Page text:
Pierre Dugua de Mons tirelessly supported Quebec City’s founding. Without his perseverance in the face of adversity, Quebec City would not have come into being in 1608. From his first voyage in 1599, he never stopped believing in his dream. He felt trade was the best way to create a New France that would serve the Motherland. In 1612, he lost Acadia to the Marquise of Guercheville and Jean de Biencourt, a former rival. Throughout all his difficulties, he persisted without ever relinquishing his Calvinist faith. He continued to carry out the mission he had given himself to the best of his abilities until 1622.
Jean Talon was Intendant of New France for only two short periods: from 1665 to 1668, and from 1670 to 1672. In just five years, he built the colony’s economy, trade and production to such a level that it cast New France into a true golden age. How did he do it? I invite you to discover with me seven historical videos that will let you discover Jean Talon’s heritage to New France.
Marie Rollet is a real pioneer of New France, though she is less well known than her famous husband, Louis Hébert. But her role in developing and sustaining the all-new colony of Quebec was just as critical. By teaching reading and writing to young girls and Indigenous people, by caring for the sick, by providing bread and a roof to many in difficult circumstances, Marie Rollet instilled a profoundly caring aspect to life in New France.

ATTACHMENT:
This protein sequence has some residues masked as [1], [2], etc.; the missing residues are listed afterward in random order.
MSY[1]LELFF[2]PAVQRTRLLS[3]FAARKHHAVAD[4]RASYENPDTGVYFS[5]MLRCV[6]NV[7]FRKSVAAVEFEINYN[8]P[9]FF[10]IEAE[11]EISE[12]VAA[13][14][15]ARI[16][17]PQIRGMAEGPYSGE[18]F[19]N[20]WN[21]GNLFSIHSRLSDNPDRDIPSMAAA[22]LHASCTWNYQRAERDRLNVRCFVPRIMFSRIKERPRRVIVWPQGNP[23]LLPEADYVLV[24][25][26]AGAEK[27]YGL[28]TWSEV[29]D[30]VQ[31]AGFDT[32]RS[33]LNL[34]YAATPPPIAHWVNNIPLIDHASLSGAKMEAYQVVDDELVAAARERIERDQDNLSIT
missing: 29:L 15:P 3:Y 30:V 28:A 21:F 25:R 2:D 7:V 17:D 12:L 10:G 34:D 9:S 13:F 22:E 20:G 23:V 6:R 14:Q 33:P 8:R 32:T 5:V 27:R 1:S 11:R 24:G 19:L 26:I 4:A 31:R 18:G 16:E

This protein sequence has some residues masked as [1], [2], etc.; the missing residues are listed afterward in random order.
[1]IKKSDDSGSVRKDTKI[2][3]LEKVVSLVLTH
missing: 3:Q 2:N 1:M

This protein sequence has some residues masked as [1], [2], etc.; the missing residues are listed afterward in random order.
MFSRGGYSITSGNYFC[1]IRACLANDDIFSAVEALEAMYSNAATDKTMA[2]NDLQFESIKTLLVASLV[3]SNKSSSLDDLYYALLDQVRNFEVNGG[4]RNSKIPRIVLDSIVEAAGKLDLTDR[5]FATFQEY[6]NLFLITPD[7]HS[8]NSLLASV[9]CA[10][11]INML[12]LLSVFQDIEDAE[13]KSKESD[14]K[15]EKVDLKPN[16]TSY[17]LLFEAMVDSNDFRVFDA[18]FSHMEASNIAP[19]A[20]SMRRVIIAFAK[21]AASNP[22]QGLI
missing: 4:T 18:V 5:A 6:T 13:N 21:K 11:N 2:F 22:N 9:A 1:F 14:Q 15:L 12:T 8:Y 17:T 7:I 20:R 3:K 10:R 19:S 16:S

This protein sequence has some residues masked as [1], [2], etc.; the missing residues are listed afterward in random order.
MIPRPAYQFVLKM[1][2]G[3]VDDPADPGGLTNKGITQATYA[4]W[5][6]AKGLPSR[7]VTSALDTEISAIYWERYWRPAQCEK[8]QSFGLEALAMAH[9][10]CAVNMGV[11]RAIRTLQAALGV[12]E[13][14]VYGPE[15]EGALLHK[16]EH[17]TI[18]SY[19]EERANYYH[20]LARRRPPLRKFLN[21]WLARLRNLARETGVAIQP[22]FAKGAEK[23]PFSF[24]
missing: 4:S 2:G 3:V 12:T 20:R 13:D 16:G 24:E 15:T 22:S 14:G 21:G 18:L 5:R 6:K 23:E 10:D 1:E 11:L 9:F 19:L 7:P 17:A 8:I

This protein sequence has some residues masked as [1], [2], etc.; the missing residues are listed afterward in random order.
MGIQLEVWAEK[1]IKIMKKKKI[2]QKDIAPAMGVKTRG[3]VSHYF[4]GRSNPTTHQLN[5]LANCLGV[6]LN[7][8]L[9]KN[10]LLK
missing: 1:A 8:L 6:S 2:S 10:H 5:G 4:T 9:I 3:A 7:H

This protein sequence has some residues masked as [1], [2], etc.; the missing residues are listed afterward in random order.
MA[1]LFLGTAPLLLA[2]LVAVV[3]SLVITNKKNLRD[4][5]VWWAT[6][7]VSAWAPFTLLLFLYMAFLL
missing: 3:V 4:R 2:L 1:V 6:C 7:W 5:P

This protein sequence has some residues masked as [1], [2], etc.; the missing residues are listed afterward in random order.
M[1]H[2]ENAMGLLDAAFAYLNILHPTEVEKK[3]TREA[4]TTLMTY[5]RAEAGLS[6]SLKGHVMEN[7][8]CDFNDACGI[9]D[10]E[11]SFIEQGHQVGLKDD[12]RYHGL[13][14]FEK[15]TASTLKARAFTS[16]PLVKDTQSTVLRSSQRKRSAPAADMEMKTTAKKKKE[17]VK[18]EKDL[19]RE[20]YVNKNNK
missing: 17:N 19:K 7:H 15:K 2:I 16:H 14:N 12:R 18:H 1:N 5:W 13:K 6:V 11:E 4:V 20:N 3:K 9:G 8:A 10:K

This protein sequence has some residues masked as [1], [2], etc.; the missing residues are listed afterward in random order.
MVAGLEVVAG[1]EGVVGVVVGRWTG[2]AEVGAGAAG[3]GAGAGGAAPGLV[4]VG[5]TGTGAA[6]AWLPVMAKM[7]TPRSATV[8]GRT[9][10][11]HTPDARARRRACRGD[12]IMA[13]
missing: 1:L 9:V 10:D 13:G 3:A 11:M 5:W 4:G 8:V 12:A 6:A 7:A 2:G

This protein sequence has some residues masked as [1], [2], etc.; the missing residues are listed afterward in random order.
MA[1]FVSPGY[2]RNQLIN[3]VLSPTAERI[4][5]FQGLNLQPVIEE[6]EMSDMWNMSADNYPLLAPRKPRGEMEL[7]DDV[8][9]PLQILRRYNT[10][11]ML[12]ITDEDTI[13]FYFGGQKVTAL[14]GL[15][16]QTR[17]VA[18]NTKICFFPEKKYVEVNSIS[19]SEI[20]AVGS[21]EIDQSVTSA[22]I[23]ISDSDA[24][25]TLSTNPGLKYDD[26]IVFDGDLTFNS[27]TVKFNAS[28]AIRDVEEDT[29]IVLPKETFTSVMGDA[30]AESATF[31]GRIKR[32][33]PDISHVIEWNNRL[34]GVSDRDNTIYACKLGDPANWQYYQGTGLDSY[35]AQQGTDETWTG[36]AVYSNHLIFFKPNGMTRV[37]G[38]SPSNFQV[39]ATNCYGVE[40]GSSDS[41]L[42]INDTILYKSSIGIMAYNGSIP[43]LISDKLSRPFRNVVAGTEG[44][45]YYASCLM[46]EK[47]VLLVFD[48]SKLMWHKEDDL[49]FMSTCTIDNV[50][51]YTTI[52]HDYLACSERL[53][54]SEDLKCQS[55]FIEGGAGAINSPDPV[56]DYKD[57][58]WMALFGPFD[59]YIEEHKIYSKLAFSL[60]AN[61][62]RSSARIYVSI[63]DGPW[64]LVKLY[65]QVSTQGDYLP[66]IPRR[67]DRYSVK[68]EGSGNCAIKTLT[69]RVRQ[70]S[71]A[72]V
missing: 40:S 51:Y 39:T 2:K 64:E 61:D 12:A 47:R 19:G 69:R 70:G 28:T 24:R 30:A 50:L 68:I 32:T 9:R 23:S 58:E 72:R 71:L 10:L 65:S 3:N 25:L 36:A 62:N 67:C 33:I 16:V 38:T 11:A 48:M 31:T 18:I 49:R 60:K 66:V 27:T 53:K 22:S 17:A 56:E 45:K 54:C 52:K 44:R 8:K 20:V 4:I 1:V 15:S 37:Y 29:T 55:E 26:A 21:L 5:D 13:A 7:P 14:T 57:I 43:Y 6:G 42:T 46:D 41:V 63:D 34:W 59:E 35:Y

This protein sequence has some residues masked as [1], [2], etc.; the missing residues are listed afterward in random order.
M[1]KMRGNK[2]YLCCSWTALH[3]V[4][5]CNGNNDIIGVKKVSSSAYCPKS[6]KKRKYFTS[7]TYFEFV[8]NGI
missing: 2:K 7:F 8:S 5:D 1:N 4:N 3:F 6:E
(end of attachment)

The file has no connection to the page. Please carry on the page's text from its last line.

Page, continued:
This educated woman, widowed three times, was a steadfast ally of Samuel de Champlain during the occupation of Quebec by the Kirke brothers. Her life was a rich one and a tragic one that is fascinating to discover. Her life story gives a glimpse into several aspects of the colony’s earliest history, including housing, education, food and medical care.
Olivier Le Jeune was the first Black slave in Canada. This boy, from either Madagascar or Guinea, was brought to Quebec in 1629 as the slave of David Kirke. During the three years of the occupation, Olivier remained in Quebec, though we sadly do not know what his day-to-day life was like. When Kirke left Quebec, he sold Olivier for 50 écus, or the equivalent of six months’ salary, to Olivier Le Baillif, a French clerk who served the English. In 1632, Le Baillif gave Olivier to Guillaume Couillard, the son-in-law of Louis Hébert and Marie Rollet. Olivier lived in the Couillard-Hébert home, whose ruins can still be seen in the inner yard of the Seminary of Quebec.
Taking advantage of muddy soil to make pottery, getting a land grant right under the nose of her powerful rival (the Receiver of the King’s Domain) and taking away the Tadoussac farm from him, standing up to the King and the equally powerful Jesuits and forcing them to honour their contracts with her, rising from the ashes and reinventing herself after the fall of Quebec: all this and more Marie-Anne Barbel, the Widow Fornel, accomplished. She is a formidable example of what a businesswoman in New France could accomplish.
Kondiaronk belonged to the Turtle Clan and had as an animal totem the “ondathra,” or muskrat. Because of this, he was given the nickname “The Rat” by the French. His family also called him “Adario,” which means great and noble friend.
Kondiaronk (Adario) was both the war chief and council chief for the Wendat. Everyone who knew him, even those who liked him less, recognized his subtle political skills and lively spirit, which made him stand out everywhere he went, even among the European elite.
At the time of the European discovery of North America, Donnacona was the first Indigenous chief and diplomat mentioned in the accounts of explorer Jacques Cartier. Donnacona was the Iroquoian chief of the village of Stadaconé, which used to be at the mouth of the Kiawenrahk River (now known as the St. Charles River). This great chief was around 50 years old when he met Cartier on a peninsula in Gaspé, where Cartier erected a cross against Donnacona’s wishes.